Stalking the causes of anemia determines the correct treatment
DEAR DRS. DONOHUE AND ROACH: Recently, blood tests revealed that I have too few red blood cells. What would cause this, and what symptoms might I expect? I am 61 years old with diabetes and high blood pressure.
Please don't tell me I have to be put down, like my neighbor's pit bull, who had the same diagnosis. -- J.R.
ANSWER: Too few red blood cells is anemia. Now the challenge is finding its cause.
One of the major causes of anemia is bleeding, of which the person often is unaware. The bleeding frequently is in the digestive tract. Tarry black stools are a sign, but more often than not, the stools do not change their appearance.
The bone marrow is the factory that produces red blood cells. Should the marrow be replaced by scar tissue, red blood cell production stops or slows, and an anemia becomes evident.
A too-meager intake of vitamin B-12 produces pernicious anemia. Too little intake of folic acid, another B vitamin, also produces an anemia, but not pernicious anemia. A deficit of iron is another anemia cause.
Sometimes the body destroys red blood cells well before their usual life span expires. Normally a red blood cell last 120 days. Premature death of red blood cells is yet another cause of anemia.
I think you get the message. The many causes of anemia have different treatments.
With the modern techniques available in medical laboratories, with the modern ways of viewing the digestive tract for bleeding sites, and with the medicines on hand for treating most kinds of anemia, you have no worry about being "put down." Do you know what kind of anemia the pit bull had?
DEAR DRS. DONOHUE AND ROACH: In 2005 I was treated for H. pylori infection. Will you look at a copy of the blood test I had and give me your opinion of if I still have it or not? -- P.M.
ANSWER: H. pylori is a bacterium that has a hand in producing ulcers, both stomach ulcers and duodenal ulcers. Modern ulcer treatment includes giving antibiotics to ulcer patients if those patients are shown to be infected with H. pylori. Thirty percent of the U.S. population carries the bacterium in their stomach. Far from 30 percent of the population has ulcers. Therefore, other factors are involved in ulcer genesis.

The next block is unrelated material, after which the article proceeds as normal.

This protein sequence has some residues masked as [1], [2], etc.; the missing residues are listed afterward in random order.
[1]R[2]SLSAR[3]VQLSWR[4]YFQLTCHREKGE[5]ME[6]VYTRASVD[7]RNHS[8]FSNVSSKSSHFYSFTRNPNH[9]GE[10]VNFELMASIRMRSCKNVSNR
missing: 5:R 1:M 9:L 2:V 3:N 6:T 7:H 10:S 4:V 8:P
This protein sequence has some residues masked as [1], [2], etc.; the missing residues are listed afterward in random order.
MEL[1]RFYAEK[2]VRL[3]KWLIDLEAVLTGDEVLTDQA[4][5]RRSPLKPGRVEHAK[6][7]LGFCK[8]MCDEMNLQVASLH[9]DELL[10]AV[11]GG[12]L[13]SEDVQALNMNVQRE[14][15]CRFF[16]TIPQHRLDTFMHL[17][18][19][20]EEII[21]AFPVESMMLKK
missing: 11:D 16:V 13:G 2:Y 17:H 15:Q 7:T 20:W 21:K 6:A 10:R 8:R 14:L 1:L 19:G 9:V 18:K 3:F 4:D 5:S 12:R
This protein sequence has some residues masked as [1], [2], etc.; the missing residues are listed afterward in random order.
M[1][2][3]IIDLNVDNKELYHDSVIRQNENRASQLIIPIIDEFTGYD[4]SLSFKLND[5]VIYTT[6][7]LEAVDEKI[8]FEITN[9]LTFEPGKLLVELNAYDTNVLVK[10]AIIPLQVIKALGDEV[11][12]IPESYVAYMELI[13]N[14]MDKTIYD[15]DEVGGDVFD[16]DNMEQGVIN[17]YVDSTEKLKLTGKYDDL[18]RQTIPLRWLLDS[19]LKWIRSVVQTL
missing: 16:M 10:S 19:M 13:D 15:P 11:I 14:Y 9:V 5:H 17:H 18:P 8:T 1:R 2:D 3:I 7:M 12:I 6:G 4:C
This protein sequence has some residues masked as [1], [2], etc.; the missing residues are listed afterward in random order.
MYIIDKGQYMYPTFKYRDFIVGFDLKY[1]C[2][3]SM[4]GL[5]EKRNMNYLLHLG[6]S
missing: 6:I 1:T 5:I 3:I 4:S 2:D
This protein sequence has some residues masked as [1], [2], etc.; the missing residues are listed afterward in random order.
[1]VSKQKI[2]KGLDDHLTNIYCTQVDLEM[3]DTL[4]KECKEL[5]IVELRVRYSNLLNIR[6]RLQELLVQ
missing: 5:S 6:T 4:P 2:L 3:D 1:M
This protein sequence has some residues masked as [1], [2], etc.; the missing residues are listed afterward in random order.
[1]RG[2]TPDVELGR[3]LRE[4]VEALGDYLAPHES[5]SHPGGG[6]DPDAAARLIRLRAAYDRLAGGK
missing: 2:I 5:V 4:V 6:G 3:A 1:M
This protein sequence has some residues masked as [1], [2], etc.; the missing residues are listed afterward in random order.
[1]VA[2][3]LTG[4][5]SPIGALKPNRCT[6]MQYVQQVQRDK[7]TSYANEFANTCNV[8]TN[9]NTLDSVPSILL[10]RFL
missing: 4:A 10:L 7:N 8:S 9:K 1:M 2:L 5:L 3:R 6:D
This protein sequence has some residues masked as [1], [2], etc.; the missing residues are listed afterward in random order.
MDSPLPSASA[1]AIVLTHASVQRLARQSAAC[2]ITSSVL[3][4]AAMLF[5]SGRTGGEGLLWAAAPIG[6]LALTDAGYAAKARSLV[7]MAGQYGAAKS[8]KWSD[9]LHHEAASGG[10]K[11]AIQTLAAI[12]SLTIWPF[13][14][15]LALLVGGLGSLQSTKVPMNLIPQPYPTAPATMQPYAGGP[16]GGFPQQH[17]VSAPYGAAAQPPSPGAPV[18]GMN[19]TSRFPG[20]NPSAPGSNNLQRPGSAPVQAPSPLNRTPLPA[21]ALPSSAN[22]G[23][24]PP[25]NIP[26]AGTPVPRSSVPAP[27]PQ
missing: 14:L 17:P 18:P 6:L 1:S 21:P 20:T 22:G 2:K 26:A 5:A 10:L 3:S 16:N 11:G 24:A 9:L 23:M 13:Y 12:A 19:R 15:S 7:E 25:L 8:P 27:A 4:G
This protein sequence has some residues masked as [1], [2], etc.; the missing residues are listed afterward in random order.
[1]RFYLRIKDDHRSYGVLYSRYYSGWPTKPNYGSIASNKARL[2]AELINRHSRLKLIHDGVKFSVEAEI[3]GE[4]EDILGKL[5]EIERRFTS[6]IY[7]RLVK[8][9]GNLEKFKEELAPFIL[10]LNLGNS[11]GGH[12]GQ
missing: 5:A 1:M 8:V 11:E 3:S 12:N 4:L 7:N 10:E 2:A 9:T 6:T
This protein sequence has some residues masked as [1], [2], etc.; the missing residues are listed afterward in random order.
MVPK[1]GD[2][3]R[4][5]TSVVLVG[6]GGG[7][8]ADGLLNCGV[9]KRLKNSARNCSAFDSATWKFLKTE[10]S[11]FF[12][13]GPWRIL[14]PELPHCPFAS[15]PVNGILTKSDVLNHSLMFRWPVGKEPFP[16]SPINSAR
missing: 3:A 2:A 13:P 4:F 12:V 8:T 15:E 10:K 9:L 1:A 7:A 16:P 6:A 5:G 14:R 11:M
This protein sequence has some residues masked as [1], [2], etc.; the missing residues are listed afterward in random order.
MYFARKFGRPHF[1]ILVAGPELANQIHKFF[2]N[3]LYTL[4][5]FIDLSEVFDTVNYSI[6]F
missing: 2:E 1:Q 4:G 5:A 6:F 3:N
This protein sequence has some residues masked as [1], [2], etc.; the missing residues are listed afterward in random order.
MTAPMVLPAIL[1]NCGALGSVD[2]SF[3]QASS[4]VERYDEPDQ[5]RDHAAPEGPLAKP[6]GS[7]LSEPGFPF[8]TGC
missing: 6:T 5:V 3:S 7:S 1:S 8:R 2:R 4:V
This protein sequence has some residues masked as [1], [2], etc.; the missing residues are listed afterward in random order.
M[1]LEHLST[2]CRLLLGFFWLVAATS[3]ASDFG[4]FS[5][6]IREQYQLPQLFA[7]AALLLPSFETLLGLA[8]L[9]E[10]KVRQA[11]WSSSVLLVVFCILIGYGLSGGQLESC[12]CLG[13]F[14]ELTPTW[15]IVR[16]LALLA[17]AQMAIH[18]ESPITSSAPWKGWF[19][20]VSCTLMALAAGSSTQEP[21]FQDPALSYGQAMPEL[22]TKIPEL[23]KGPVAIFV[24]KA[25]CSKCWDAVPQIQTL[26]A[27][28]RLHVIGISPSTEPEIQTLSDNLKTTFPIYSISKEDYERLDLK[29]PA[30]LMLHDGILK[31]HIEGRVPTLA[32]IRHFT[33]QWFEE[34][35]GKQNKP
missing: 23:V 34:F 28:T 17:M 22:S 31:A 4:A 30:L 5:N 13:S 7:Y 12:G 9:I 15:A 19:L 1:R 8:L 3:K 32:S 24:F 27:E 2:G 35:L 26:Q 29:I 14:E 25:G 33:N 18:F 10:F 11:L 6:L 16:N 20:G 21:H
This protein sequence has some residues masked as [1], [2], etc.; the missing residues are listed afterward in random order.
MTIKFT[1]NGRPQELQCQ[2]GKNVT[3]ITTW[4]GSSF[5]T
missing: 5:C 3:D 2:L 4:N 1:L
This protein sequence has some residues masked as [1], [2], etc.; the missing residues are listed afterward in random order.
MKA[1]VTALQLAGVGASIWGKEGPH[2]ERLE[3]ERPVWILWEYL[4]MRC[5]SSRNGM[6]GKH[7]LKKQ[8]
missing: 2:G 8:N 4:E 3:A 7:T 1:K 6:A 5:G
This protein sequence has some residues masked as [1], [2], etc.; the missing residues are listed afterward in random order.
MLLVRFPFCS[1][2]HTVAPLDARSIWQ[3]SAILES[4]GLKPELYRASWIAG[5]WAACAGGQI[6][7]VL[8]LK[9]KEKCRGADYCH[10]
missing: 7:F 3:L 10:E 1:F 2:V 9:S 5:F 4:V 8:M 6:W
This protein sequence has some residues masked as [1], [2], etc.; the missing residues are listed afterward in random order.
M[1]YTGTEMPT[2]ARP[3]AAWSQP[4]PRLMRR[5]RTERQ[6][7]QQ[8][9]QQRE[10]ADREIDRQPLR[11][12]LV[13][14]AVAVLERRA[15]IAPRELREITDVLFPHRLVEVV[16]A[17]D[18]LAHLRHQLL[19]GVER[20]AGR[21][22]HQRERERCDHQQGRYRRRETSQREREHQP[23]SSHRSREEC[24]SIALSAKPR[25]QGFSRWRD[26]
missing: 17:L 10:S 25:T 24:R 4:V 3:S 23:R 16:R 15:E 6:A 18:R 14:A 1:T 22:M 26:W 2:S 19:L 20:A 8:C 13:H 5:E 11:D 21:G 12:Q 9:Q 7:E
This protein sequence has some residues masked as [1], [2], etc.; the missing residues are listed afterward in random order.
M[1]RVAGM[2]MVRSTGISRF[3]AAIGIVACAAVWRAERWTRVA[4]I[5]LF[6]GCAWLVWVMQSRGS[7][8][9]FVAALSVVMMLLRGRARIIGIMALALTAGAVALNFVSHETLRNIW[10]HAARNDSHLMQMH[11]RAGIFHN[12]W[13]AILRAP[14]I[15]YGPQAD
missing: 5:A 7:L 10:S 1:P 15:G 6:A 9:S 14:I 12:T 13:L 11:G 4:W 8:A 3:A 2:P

One test for the presence of H. pylori is a blood test that is positive for having antibodies against that germ. That's the test you had -- the antibody test. The immune system makes antibodies against any germ that invades our bodies. Your test is negative. It does not show that you have the level of antibodies consistent with infection.
A slightly more specific test is the urea breath test. A person drinks a solution of urea that has been labeled with a special kind of carbon, carbon 13. H. pylori metabolizes ingested urea to carbon dioxide. After drinking the urea, the patient is instructed to exhale deeply. If the exhaled air contains carbon 13, the test is positive. The person harbors H. pylori.
I'd be satisfied with the antibody test you had. It was negative. Be glad.
DEAR DRS. DONOHUE AND ROACH: I am a man in my late 80s. I expect my primary care doctor to check the following: carotid arteries, peripheral artery disease, blood analysis, urine analysis and the possibility of Parkinson's. Is this asking too much? -- R.
ANSWER: It's not asking too much. Your requests are modest and are relatively inexpensive. The doctor can listen to your carotid arteries with a stethoscope for a rough estimation of their health. More-expensive tests would be done if you had any symptoms that aroused suspicion that those arteries might be obstructed.
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Drs. Donohue and Roach regret that they are unable to answer individual letters, but will incorporate them in the column whenever possible. Readers may write the doctors or request an order form of available health newsletters at P.O. Box 536475, Orlando, FL 32853-6475. Readers also may order health newsletters from www.rbmamall.com.
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